Today is my last day as a new media intern at Calvert Foundation =[… I’ve been here for 11 months and, as of this point, it has been the formative experience in my professional career.
Calvert Foundation, minus all the jargon, is a nonprofit that manages an investment which they call the Community Investment Note. What’s special about the Community Investment Note is that anyone can INVEST IN (not give to) it, and then Calvert Foundation uses that money to INVEST IN (not give to) social businesses and nonprofits that support underserved communities both domestically and internationally. Investments start as low as $20, and in 17 years Calvert Foundation has always repaid investors.
Now that my shameless plug is out of the way, what I really want to talk about is the culture of Calvert Foundation. CEO, Lisa Hall, says all of the time – we do very important work at Calvert Foundation, but we are not saving babies. There are prenatal nurses out there who are providing services that can be the difference between life and death. That’s not what we do at Calvert Foundation. If we need time off to recharge or take care of other obligations (as long we have cleared it with our supervisor), we can.
This idea has permeated into every level of Calvert Foundation. Employees are not just concerned with their job, or Calvert foundation, they see the whole picture. They celebrate birthdays in the office. They chat about life, sports, and politics. They take a half day on a sunny Friday. They get to know each other as more than just employees.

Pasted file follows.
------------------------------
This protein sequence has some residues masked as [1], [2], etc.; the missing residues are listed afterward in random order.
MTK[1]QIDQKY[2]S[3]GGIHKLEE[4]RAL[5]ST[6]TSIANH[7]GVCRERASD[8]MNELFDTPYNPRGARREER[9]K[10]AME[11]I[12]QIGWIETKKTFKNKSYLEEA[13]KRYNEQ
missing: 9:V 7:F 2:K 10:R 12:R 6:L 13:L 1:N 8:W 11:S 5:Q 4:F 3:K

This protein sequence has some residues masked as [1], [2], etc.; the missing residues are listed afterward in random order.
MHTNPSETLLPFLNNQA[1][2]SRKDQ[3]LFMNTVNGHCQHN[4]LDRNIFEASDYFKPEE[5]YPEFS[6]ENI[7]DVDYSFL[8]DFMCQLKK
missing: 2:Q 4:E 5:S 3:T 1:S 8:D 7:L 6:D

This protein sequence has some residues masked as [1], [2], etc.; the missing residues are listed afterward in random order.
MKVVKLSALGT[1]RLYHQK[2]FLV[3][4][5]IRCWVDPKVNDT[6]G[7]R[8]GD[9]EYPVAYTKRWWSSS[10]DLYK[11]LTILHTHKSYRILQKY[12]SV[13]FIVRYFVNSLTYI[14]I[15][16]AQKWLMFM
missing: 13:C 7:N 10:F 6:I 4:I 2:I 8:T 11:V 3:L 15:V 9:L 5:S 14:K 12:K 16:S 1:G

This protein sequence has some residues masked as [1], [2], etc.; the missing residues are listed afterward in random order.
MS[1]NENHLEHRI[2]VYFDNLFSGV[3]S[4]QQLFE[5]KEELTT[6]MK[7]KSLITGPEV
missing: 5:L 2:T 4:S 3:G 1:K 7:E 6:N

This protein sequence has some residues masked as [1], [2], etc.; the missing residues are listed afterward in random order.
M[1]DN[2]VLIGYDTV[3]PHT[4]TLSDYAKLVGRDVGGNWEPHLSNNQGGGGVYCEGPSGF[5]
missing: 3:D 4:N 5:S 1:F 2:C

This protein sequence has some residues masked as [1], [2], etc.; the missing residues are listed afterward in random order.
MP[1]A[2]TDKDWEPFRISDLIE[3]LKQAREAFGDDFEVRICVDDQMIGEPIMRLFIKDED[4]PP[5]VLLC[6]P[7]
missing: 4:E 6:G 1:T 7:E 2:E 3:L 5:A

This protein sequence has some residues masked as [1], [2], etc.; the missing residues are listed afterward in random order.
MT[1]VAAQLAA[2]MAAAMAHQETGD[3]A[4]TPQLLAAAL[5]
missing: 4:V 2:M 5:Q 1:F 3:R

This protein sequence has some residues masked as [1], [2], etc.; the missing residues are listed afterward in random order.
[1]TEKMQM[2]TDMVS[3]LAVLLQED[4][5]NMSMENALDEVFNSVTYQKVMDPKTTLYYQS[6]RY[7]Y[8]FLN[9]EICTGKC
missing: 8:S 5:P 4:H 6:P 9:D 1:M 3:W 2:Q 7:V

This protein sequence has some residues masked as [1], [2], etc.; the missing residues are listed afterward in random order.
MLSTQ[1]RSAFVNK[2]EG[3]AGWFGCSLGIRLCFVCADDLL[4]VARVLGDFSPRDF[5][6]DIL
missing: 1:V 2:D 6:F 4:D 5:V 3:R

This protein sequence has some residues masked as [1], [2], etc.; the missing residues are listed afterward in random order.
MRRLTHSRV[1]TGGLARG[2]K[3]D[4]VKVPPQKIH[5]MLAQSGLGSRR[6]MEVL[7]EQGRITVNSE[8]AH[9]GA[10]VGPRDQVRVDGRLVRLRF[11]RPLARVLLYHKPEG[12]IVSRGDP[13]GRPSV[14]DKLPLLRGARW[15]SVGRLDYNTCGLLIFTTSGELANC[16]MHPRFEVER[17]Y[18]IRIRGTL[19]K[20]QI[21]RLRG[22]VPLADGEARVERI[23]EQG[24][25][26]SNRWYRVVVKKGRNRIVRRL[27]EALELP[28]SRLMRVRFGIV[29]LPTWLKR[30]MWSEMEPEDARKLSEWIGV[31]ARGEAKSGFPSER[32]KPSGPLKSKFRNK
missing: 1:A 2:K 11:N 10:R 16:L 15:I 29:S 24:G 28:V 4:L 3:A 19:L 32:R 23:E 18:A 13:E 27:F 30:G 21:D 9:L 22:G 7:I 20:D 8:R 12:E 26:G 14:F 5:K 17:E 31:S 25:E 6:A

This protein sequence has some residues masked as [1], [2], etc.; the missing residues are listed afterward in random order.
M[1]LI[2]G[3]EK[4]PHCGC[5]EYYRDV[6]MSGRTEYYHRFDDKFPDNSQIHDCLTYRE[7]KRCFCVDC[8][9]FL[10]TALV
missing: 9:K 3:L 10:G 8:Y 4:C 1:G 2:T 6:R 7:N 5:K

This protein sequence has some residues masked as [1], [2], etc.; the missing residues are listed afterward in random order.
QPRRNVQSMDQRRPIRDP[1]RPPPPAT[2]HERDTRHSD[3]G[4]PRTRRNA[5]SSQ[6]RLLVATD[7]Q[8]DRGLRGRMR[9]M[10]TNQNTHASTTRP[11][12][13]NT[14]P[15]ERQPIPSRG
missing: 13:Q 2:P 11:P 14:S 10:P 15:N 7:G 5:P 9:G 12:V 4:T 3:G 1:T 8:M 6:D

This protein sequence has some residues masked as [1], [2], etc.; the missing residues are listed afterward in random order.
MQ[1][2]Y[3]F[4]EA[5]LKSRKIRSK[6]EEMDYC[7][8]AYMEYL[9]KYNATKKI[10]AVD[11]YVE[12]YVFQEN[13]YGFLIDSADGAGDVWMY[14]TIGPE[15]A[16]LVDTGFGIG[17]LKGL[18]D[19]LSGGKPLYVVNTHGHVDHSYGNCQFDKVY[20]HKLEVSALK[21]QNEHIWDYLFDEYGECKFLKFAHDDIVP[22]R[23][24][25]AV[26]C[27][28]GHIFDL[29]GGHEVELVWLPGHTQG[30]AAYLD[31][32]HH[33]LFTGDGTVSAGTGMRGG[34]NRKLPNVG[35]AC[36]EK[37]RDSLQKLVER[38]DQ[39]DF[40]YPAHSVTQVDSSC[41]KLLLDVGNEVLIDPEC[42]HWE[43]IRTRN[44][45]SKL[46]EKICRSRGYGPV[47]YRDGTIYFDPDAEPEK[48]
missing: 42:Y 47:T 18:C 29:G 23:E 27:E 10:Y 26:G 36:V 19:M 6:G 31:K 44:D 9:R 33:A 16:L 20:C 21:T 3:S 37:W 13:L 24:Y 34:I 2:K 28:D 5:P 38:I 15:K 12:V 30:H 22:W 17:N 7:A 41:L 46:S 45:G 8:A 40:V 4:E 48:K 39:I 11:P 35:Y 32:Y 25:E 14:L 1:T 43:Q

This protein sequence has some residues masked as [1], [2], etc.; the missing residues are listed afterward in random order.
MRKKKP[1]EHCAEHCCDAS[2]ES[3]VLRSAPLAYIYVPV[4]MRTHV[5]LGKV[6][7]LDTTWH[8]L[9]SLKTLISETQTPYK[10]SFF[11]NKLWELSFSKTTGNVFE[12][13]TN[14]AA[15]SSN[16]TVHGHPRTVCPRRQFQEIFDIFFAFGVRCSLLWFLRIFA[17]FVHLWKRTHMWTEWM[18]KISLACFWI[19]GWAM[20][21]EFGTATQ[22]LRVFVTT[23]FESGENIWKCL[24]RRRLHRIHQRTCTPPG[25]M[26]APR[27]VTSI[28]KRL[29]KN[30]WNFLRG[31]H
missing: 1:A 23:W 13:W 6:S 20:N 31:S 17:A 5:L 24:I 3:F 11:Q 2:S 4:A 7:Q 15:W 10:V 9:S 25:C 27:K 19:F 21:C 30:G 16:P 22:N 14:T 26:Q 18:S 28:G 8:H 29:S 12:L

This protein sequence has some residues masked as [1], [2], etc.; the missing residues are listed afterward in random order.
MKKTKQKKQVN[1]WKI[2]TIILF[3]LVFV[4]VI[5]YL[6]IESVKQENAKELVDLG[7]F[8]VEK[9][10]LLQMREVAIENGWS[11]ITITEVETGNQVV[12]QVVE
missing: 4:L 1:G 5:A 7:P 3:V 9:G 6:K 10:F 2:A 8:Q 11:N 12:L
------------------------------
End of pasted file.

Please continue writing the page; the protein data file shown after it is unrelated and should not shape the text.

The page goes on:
Seeing the whole picture isn’t just an excuse to goof off or get off work early either. It is also how employees at Calvert Foundation approach their work. It’s very easy to get sucked into your own little world where only your work and your stakeholders matter. Calvert Foundation employees actively fight this tendency. They have cross sector meetings to discuss different sides of an organization-wide issue or opportunity. They venture outside of their job description to get something done. They actively seek opportunities outside of Calvert Foundation, and are encouraged to think about how it affects the organization now and in the future. The leniency of being able to take a break makes employees refreshed when they are needed most. They are able to perform their best when it counts instead of just alright all of the time.
Is it coincidence that an organization concerned with more than financial performance is also concerned with more than employee productivity?
Hopefully, something just clicked. Seeing the big picture is critical to any successful social enterprise, and is present throughout its culture. As a pioneer in the impact investing space, and really social enterprise in general, Calvert Foundation is an early example of the most important reason why I think the future is in social business. Who wouldn’t want to work for a company that sees you as a person instead of an input? The internal culture of social business is not something discussed as often as its business models, but this culture is a cornerstone of what differentiates social business from traditional business. Imagine the pain, loss, and failure we as a society can avoid if the status quo becomes seeing the big picture.
Thank you again to Calvert Foundation for supporting and nurturing my skills and passions.
Until next time, see you out there.